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Help with observation re raising attainment in girls

Discussion in 'Primary' started by annie123, Jan 30, 2011.

  1. My head has asked me to teach a session with a group of 8 Y2 girls to show I would raise achievement in these girls.
    The girls are middle higher ability but are v shy, have no imagination and fade into the background in a whole class situation.
    The observation is for one hour and I really need to show how I can push these girls while making it girl friendly, fun and active.
    Any ideas gratefully received - thanks
     
  2. My head has asked me to teach a session with a group of 8 Y2 girls to show I would raise achievement in these girls.
    The girls are middle higher ability but are v shy, have no imagination and fade into the background in a whole class situation.
    The observation is for one hour and I really need to show how I can push these girls while making it girl friendly, fun and active.
    Any ideas gratefully received - thanks
     
  3. Talk partners? You don't say what the lesson is about so can't be of much more help sorry!
     
  4. Hi
    Sorry - it can be numeracy or literacy - anything to show how i can raise achievement in these girls who are happy to fade into the basckground.
     
  5. Andrew Jeffrey

    Andrew Jeffrey New commenter

    Have you come across the 'think, pair share' model?
    It is very useful for shy pupils and very similar to talk partners.
    In essence, you ask a question, get them to think about it for a moment, then pair up and discuss what you both think. Then each pair shares with an other pair on their table.
    I have found it an effective strategy, particularly for girls.I also use a phrase like "Think about it yourself, and when you have an answer, look at your partner. Only when you are both looking at each other may you speak." This has an amazing effect - give it a try with your year 2 girls!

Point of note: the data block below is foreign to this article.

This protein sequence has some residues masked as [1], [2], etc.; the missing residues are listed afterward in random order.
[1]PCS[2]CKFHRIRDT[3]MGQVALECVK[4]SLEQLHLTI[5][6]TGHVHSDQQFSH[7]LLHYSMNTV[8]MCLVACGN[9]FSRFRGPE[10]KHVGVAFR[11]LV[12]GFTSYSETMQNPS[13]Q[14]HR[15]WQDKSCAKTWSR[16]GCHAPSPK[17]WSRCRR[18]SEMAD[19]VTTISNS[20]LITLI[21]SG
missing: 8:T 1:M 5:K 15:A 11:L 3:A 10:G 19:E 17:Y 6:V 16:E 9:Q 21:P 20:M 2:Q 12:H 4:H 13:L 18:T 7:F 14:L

6. I'm a bit dubious that this problem is best solved by one-off lessons taken in isolation from the main group. Where I've had quiet children change it's been through losing themselves sometimes in the hilarity of classroom contexts-improvisation, drama, accepting where each person is and moving on. I've also specifically taught voice projection, and created situations calling for a louder voice, like shouting a warning to "someone in danger". Warm-ups like saying the days of the week with different emotions-very happy, very sad, angry, etc usually gets so much laughter and fun going that even the quietest children can lose themselves, amidst the whole class, which is a supportive environment for all its members. Humour, assertiveness, could be important ingredients.
    If some children are habitually quiet, it can be the vocal expression of a timid or unassertive relationship within the wider group, and may stem from home. the children just cannot see themselves as dominant personalities, do not think like dominating personalities, and though this can evolve and change over time, I think it can be potentially harmful if they come to see their habitual self as a "problem". Relationships to groups take some time to change, and in the end, I think every child has the right to be "themselves", to not see themselves as failures for being quiet.
    I'm mainly KS2 background, had a fair share of formerly quiet children go through my classes and lose their "quietness". If I were to specifically take a group with the aim of addressing their quietness, I'd focus on the things stated above-drama games, projection games, and probably puppetry which I have added since becoming a supply teacher. I'd also liaise with home and establish what their personalities are like there, and inluding school observations, consider what situations bring out their louder selves. I'd prefer to work on the issue within the supportive class context, and if there were non-supportive class members, work on those children too.



     
  7. With my girls like that I give them a special girls' group twice a week (this is maths) where six of them go out with the TA to look at the maths work we're doing that session (so they stay for my input and then leave, then come back for plenary). It means they have to do the work and have their say. They've fed back to me that they feel more confident because they know nobody's going to cut across them when they're telling the TA an answer.
     

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